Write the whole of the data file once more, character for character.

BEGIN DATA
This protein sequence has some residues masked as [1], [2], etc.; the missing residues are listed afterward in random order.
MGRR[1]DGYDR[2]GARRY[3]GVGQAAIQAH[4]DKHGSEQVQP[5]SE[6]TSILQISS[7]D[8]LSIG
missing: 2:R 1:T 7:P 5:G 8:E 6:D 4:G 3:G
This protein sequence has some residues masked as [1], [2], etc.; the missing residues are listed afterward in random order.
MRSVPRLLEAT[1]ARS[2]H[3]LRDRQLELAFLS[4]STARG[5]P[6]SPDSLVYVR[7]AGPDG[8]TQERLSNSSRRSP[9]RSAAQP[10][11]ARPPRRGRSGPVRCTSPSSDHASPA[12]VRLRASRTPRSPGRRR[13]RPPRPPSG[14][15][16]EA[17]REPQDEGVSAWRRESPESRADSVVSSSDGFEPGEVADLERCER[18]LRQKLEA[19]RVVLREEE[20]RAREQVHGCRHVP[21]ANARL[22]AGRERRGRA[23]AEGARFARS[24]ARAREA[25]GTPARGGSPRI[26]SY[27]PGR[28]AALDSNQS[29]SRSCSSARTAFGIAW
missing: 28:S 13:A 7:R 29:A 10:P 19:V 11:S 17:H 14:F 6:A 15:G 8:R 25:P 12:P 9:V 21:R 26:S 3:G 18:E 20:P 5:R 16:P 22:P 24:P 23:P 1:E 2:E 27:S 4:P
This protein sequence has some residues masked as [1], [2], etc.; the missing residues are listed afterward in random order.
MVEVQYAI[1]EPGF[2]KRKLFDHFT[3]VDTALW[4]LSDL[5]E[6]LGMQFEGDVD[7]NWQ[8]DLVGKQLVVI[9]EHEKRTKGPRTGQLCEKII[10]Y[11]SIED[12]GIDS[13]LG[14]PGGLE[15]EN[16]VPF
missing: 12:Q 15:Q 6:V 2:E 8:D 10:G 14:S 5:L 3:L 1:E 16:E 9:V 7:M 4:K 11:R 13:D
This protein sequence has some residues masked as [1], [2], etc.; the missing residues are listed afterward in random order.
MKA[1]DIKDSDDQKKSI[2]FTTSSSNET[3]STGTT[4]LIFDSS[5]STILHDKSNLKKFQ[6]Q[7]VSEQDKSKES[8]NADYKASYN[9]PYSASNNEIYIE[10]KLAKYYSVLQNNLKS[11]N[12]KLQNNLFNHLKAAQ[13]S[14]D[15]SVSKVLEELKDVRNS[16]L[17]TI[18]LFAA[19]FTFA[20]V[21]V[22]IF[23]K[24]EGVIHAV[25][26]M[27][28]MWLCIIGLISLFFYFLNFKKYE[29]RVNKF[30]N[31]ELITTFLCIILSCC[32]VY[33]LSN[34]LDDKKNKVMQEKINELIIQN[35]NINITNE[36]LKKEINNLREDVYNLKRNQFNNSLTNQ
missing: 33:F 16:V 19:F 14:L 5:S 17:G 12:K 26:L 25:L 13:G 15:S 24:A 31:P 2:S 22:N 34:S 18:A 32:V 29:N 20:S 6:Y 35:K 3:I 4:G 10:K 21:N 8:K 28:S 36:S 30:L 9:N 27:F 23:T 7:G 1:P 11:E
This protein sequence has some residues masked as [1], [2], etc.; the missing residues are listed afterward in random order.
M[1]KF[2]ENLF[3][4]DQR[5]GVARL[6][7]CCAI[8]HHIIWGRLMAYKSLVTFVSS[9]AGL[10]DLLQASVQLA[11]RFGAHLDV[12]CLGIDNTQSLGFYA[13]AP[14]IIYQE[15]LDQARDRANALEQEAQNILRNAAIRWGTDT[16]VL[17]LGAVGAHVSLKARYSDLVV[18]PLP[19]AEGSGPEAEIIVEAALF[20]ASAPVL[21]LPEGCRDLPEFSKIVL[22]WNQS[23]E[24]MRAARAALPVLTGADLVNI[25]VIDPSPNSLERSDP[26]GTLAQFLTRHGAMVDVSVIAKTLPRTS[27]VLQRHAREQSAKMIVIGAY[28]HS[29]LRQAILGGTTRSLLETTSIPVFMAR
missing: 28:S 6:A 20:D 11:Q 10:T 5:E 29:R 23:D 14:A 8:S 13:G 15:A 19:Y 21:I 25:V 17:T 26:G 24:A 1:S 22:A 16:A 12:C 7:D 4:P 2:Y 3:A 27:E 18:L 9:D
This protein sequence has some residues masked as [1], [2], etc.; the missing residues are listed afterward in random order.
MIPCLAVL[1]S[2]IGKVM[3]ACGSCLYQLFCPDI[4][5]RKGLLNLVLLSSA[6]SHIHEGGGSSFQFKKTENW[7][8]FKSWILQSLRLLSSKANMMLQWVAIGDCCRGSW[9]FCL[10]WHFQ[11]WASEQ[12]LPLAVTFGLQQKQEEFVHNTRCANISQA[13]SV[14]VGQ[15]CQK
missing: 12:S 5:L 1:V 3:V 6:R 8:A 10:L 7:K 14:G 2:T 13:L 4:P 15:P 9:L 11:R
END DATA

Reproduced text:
This protein sequence has some residues masked as [1], [2], etc.; the missing residues are listed afterward in random order.
MGRR[1]DGYDR[2]GARRY[3]GVGQAAIQAH[4]DKHGSEQVQP[5]SE[6]TSILQISS[7]D[8]LSIG
missing: 2:R 1:T 7:P 5:G 8:E 6:D 4:G 3:G
This protein sequence has some residues masked as [1], [2], etc.; the missing residues are listed afterward in random order.
MRSVPRLLEAT[1]ARS[2]H[3]LRDRQLELAFLS[4]STARG[5]P[6]SPDSLVYVR[7]AGPDG[8]TQERLSNSSRRSP[9]RSAAQP[10][11]ARPPRRGRSGPVRCTSPSSDHASPA[12]VRLRASRTPRSPGRRR[13]RPPRPPSG[14][15][16]EA[17]REPQDEGVSAWRRESPESRADSVVSSSDGFEPGEVADLERCER[18]LRQKLEA[19]RVVLREEE[20]RAREQVHGCRHVP[21]ANARL[22]AGRERRGRA[23]AEGARFARS[24]ARAREA[25]GTPARGGSPRI[26]SY[27]PGR[28]AALDSNQS[29]SRSCSSARTAFGIAW
missing: 28:S 13:A 7:R 29:A 10:P 19:V 11:S 17:H 14:F 6:A 15:G 8:R 25:P 12:P 9:V 21:R 26:S 3:G 18:E 20:P 5:R 16:P 22:P 24:P 23:P 1:E 2:E 27:S 4:P
This protein sequence has some residues masked as [1], [2], etc.; the missing residues are listed afterward in random order.
MVEVQYAI[1]EPGF[2]KRKLFDHFT[3]VDTALW[4]LSDL[5]E[6]LGMQFEGDVD[7]NWQ[8]DLVGKQLVVI[9]EHEKRTKGPRTGQLCEKII[10]Y[11]SIED[12]GIDS[13]LG[14]PGGLE[15]EN[16]VPF
missing: 12:Q 15:Q 6:V 2:E 8:D 10:G 14:S 5:L 3:L 1:E 16:E 9:V 7:M 4:K 11:R 13:D
This protein sequence has some residues masked as [1], [2], etc.; the missing residues are listed afterward in random order.
MKA[1]DIKDSDDQKKSI[2]FTTSSSNET[3]STGTT[4]LIFDSS[5]STILHDKSNLKKFQ[6]Q[7]VSEQDKSKES[8]NADYKASYN[9]PYSASNNEIYIE[10]KLAKYYSVLQNNLKS[11]N[12]KLQNNLFNHLKAAQ[13]S[14]D[15]SVSKVLEELKDVRNS[16]L[17]TI[18]LFAA[19]FTFA[20]V[21]V[22]IF[23]K[24]EGVIHAV[25][26]M[27][28]MWLCIIGLISLFFYFLNFKKYE[29]RVNKF[30]N[31]ELITTFLCIILSCC[32]VY[33]LSN[34]LDDKKNKVMQEKINELIIQN[35]NINITNE[36]LKKEINNLREDVYNLKRNQFNNSLTNQ
missing: 33:F 16:V 19:F 14:L 5:S 17:G 12:K 26:L 25:L 13:G 15:S 24:A 31:P 2:S 22:N 34:S 18:A 32:V 29:N 20:S 6:Y 35:K 3:I 4:G 10:K 21:N 8:K 28:S 36:S 30:L 9:N 27:F 23:T 7:G 1:P 11:E
This protein sequence has some residues masked as [1], [2], etc.; the missing residues are listed afterward in random order.
M[1]KF[2]ENLF[3][4]DQR[5]GVARL[6][7]CCAI[8]HHIIWGRLMAYKSLVTFVSS[9]AGL[10]DLLQASVQLA[11]RFGAHLDV[12]CLGIDNTQSLGFYA[13]AP[14]IIYQE[15]LDQARDRANALEQEAQNILRNAAIRWGTDT[16]VL[17]LGAVGAHVSLKARYSDLVV[18]PLP[19]AEGSGPEAEIIVEAALF[20]ASAPVL[21]LPEGCRDLPEFSKIVL[22]WNQS[23]E[24]MRAARAALPVLTGADLVNI[25]VIDPSPNSLERSDP[26]GTLAQFLTRHGAMVDVSVIAKTLPRTS[27]VLQRHAREQSAKMIVIGAY[28]HS[29]LRQAILGGTTRSLLETTSIPVFMAR
missing: 28:S 6:A 20:D 11:Q 10:T 5:E 29:R 23:D 14:A 8:S 13:G 15:A 19:Y 21:I 25:V 17:T 26:G 24:A 1:S 22:A 16:A 12:C 7:D 4:P 2:Y 3:A 27:E 18:L 9:D
This protein sequence has some residues masked as [1], [2], etc.; the missing residues are listed afterward in random order.
MIPCLAVL[1]S[2]IGKVM[3]ACGSCLYQLFCPDI[4][5]RKGLLNLVLLSSA[6]SHIHEGGGSSFQFKKTENW[7][8]FKSWILQSLRLLSSKANMMLQWVAIGDCCRGSW[9]FCL[10]WHFQ[11]WASEQ[12]LPLAVTFGLQQKQEEFVHNTRCANISQA[13]SV[14]VGQ[15]CQK
missing: 12:S 5:L 1:V 3:V 6:R 8:A 10:L 7:K 14:G 2:T 13:L 4:P 15:P 9:L 11:R